Ann Arbor Review


Gerald Clark
Lyn Lifshin
Paul B. Roth
Ndue Ukaj
Anne Babson
Laszlo Slomovits
Qinqin Huang
Duane Locke
Adhar Maheshwari
Shutta Crum
Odimegwu Onwumere
Anthony Seidman
Chris Lord
Running Cub
Amit Parmessur
John F. Buckley &
Martin Otto

Joanie Freeman
Alan Britt
Jennifer Burd &
Laszlo Slomovits

Sonnet Mondal
Karyn M. Bruce
John Tustin
Jennifer Burd
Michael Gessner &
Daniel Davis

Martin Camps &
Anthony Seidman

Fred Wolven

Holly Day

M. J. Iuppa
John Grochalski
Catherine O'Brien
Joe Milford
Byron Matthews
Joseph Murphy
Dike Okoro

Steve Barfield






Ann Arbor Review

is an independent

International Journal & ezine

Copyright (c) 2012 Fred Wolven
All rights revert back to each poet.
--editor / Southeastern Florida


Fred Wolven, editor

Submissions via e-mail:




The tulips I grow in pots
never do as well as the ones
spreading rampant in my backyard
bulbs swollen big as fists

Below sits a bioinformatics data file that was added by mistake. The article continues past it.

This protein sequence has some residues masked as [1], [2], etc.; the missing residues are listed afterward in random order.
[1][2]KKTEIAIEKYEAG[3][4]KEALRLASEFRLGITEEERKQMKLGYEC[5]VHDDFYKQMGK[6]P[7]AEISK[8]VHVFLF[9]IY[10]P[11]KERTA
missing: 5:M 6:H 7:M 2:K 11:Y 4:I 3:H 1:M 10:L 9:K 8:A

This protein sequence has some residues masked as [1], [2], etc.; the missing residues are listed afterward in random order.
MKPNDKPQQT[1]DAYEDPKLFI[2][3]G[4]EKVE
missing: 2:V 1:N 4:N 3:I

sprays of flowers bursting like fireworks
from a single hidden point.  Every time I try

to recreate the flamboyant show of color from out there
in here, I end up with
shrunken, mold-speckled bulbs bearing
withered, yellow-green stalks
twisted striped buds that
open sickly as sea anemones
in polluted tidepools
on some frigid coast.


a man made of wood would be a much more practical being
than a man made of flesh, a man with knotted arms
coarse flesh, rough bark, rooted to the ground
unable to leave.  I imagine the women
of those long ago forests carrying
new babies in their arms, determined to forget
who the single sperm on that single night
came from.  I see those women

holding their babies up to the best trees
the old, tall ones with birds in their crowns,
squirrels in their crooks, rabbits under their roots,
saying, "This is your father," spinning elaborate
but believable tales of strong, beautiful, dependable dryads
visiting sleeping children during the night, planting
dew-damp and sap-scented kisses on tow-framed foreheads
whispering the secrets of the forest in their tiny
sleeping ears, and how the tree outside your door

is the thing that makes this home.


Holly Day, Minneapolis


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